### Problem

Rotate the n*n matrix by 90 degrees.

**Another way to ask the same problem**

Given an image represented by an NxN matrix, where each pixel in the image is 4 bytes, write a method to rotate the image by 90 degrees. Can you do this in place?

**Example**

Example 1 Example 2 INPUT >> OUTPUT | INPUT >> OUTPUT | 4 | 4 | 1 2 3 4 1 1 1 1 | 11 12 13 14 41 31 21 11 | 1 2 3 4 2 2 2 2 | 21 22 23 24 42 32 22 12 | 1 2 3 4 3 3 3 3 | 31 32 33 34 43 33 23 13 | 1 2 3 4 4 4 4 4 | 41 42 43 44 44 34 24 14

### Solution

Consider the arrayint[,] array = new int[4,4] { { 1,2,3,4 }, { 5,6,7,8 }, { 9,0,1,2 }, { 3,4,5,6 } };

**Method 1 - Using 2D array of same size**

Here we are

//runner method call int[,] rotated = RotateMatrix(array, 4); static int[,] RotateMatrix(int[,] matrix, int n) { int[,] ret = new int[n, n]; for (int i = 0; i < n; ++i) { for (int j = 0; j < n; ++j) { ret[i, j] = matrix[n - j - 1, i]; } } return ret; }

Lets understand this by example.

Consider the array :

Now, when i=0 and j=0, we insert matrix[n-1,0] to ret[0,0]

Similarily we continue for i=0, and iterating over j.

Now, i=1, and iterating over j :

**Complexity**

Time complexity - O(n^2)

Space complexity - O(n^2)

But as we are using lots of space, can we do better?

**Method 2 - Without using any extra spaces but O(n^2)**

This example is taken from here. Here is the basic algo:

- Iterate over the 2D array with i and j iterators to the size of N/2
- Now take the corner elements based on i and j, and swap them accordingly

__Java Code__

public static void rotate(int[][] matrix) { int N = matrix.length; for(int i = 0; i < N/2; ++i) { for(int j = 0; j < (N+1)/2; ++j) { int temp = matrix[i][j]; // save the top element; matrix[i][j] = matrix[N-1-j][i]; // right -> top; matrix[N-1-j][i] = matrix[N-1-i][N-1-j]; // bottom -> right; matrix[N-1-i][N-1-j] = matrix[j][N-1-i];// left -> bottom; matrix[j][N-1-i] = temp; // top -> left; } } }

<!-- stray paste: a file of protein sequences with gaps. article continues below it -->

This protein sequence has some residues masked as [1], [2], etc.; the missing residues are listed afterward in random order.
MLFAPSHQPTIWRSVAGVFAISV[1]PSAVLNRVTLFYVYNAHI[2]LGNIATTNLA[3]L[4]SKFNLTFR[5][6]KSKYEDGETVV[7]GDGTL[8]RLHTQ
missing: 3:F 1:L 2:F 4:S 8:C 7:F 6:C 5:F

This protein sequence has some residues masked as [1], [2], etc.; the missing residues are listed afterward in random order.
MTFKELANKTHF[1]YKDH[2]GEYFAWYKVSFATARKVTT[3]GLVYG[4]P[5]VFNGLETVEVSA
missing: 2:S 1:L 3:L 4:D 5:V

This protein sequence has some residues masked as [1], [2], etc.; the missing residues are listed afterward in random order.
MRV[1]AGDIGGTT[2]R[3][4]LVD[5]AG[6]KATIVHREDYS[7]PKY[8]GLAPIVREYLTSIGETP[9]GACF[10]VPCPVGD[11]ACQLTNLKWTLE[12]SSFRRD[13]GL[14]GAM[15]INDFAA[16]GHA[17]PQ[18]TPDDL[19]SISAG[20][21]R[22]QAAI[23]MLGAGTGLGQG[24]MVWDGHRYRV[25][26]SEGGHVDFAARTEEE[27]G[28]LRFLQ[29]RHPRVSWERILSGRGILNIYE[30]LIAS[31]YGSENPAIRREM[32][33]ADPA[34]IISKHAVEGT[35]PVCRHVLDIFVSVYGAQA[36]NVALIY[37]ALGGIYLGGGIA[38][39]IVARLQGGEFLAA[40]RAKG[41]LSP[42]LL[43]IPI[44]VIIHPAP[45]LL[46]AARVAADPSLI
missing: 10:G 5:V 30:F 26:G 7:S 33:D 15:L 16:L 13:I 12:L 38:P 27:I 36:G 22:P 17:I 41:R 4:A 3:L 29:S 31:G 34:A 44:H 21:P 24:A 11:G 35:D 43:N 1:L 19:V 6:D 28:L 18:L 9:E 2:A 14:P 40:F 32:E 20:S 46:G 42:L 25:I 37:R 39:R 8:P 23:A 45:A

Time complexity - O(n^2)

Space complexity - O(1)

**Example**Consider the following matrix with N = 4

**i=0,j=0**

Now we see that 1,4,13 and 16 are at the right place. Lets iterate further

**i=0,j=1**

Similarly we will go on.

Finally we will get following :

13 9 5 1 14 10 6 2 15 11 7 3 16 12 8 4

So, to sum up we were doing this:

1 4 13 16then we rotate the following diamond which is sort of askew

2 8 9 15and then the 2nd skewed diamond

3 5 12 14so that takes care of the outer edge so essentially we do that one shell at a time until

finally the middle square (or if it's odd just the final element which does not move)

6 7 10 11so now let's figure out the indices of each layer, assume we always work with the outermost layer, we are doing

[0,0] -> [0,n-1], [0,n-1] -> [n-1,n-1], [n-1,n-1] -> [n-1,0], and [n-1,0] -> [0,0] [0,1] -> [1,n-1], [1,n-2] -> [n-1,n-2], [n-1,n-2] -> [n-2,0], and [n-2,0] -> [0,1] [0,2] -> [2,n-2], [2,n-2] -> [n-1,n-3], [n-1,n-3] -> [n-3,0], and [n-3,0] -> [0,2]so on and so on until we are halfway through the edge